Darts and laurels
Dart to a proposal to add keno to the state’s lineup of lottery games. As lottery revenues fail to increase as fast as proponents promised, the state is continually looking for new ways to lure the gullible. While all lottery games are designed to part people from their cash, keno is particularly efficient at doing so. The odds of winning a big jackpot in keno are steep, and the games (in which players typically try to match between four and 20 numbers per drawing) are more frequent. In the Georgia lottery’s version of keno, for instance, a new drawing is held every four minutes or so. That’s like having your bookie on speed dial. It’s a given that the lottery will continue to introduce new games, but keno would put the state uncomfortably close to operating a virtual casino. Is that really what legislators had in mind when they created this perpetually mutating monster? Lottery officials should look elsewhere for a new source of revenue.
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Laurels to a minor change that could make life a little simpler for America’s veterans. Several states are adding a military service designation to veterans’ drivers licenses so they can prove eligibility for benefits, veterans discounts or other privileges without having to produce official discharge papers. A dozen states have passed the license provision, and at least four others are considering it, USA Today recently reported. North Carolina should follow suit. If we can do something like this for organ donors, we should be able to expedite a service designation for veterans.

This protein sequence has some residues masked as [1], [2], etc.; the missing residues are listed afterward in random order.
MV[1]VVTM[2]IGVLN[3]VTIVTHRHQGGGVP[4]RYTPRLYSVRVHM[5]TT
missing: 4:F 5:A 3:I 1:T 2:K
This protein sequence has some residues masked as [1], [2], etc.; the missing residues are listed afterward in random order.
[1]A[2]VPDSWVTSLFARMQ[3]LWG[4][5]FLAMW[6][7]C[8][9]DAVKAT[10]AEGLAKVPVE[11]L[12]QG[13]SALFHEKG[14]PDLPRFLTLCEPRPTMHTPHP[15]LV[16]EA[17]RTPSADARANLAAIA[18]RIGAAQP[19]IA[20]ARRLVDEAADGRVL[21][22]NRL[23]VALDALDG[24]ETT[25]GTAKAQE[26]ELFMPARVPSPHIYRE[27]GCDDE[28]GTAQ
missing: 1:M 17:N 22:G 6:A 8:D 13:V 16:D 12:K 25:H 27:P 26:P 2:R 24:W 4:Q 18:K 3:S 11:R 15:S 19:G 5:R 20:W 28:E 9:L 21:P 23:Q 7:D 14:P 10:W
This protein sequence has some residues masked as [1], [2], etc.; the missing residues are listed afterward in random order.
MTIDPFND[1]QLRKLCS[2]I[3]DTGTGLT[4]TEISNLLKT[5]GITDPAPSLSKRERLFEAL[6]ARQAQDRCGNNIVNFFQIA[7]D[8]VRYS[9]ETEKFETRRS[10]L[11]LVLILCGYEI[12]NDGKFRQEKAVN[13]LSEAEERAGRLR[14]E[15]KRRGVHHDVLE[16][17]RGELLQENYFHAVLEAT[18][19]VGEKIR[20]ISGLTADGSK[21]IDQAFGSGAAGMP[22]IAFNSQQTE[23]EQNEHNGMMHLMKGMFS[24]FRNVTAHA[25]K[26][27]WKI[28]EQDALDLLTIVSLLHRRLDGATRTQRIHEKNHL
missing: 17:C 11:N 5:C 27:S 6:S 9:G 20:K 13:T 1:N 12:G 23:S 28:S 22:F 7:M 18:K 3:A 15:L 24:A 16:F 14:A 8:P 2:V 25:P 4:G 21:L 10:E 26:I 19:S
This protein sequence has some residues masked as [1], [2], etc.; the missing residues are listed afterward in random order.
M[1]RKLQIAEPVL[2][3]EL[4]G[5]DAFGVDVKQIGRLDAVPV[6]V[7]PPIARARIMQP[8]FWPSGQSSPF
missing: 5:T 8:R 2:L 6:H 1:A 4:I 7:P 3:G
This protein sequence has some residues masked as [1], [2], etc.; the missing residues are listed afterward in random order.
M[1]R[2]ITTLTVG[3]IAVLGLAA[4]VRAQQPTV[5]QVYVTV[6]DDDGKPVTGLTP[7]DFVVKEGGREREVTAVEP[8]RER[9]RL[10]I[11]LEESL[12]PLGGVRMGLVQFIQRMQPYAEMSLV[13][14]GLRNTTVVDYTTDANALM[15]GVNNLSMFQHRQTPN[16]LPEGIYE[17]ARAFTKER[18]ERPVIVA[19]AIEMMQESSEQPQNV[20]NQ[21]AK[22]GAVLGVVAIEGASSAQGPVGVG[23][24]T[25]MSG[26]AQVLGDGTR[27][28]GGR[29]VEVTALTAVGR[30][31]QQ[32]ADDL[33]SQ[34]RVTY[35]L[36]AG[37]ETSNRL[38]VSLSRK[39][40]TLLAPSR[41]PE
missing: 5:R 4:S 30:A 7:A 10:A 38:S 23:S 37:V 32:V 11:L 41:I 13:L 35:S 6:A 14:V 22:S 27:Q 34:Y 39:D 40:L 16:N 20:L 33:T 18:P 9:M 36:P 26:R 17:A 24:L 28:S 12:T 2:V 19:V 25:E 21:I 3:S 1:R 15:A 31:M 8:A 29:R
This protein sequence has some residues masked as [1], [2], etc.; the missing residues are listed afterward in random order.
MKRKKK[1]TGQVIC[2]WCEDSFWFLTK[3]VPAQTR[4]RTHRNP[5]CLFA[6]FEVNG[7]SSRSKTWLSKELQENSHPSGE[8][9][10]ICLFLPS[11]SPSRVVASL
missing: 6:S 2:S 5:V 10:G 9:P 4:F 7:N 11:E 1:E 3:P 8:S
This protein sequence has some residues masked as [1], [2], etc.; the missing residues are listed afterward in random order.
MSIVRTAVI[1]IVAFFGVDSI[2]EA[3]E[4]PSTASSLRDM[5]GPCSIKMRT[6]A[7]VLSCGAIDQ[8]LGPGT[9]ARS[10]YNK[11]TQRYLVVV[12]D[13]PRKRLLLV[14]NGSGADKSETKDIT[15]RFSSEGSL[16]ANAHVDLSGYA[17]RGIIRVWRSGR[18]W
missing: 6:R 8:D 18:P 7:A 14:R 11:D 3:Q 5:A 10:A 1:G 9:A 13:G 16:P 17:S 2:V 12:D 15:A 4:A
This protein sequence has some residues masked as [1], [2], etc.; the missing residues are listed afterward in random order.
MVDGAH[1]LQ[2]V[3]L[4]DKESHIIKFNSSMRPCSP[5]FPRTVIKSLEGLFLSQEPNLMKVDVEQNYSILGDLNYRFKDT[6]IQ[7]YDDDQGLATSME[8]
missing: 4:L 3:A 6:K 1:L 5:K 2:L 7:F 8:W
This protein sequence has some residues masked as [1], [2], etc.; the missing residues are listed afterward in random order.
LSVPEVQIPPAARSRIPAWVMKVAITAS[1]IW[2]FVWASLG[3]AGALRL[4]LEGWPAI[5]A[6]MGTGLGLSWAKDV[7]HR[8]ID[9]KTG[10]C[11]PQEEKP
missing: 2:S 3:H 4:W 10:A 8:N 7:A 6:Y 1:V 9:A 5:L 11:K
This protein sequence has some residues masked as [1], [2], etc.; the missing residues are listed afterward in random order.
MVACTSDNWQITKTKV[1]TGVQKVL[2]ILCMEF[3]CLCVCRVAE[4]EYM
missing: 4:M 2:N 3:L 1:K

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Dart to the fact that one-fifth of the N.C. General Assembly has already won election without a single ballot being cast. That’s the number of lawmakers — eight senators and 26 House members — who face no opposition this year. All together, they constitute a considerable chunk of state geography where voters, in effect, have no real choice in their representation. Didn’t Americans once fight a war over that? Still, this year is an improvement over 2010, when a total of 56 legislative candidates — almost a third of the 170-seat General Assembly — had no opposition. Incumbents and candidates who face no opposition might like to construe this as a statement about their popularity. In reality, it says more about the number of non-competitive districts — and the power of incumbency.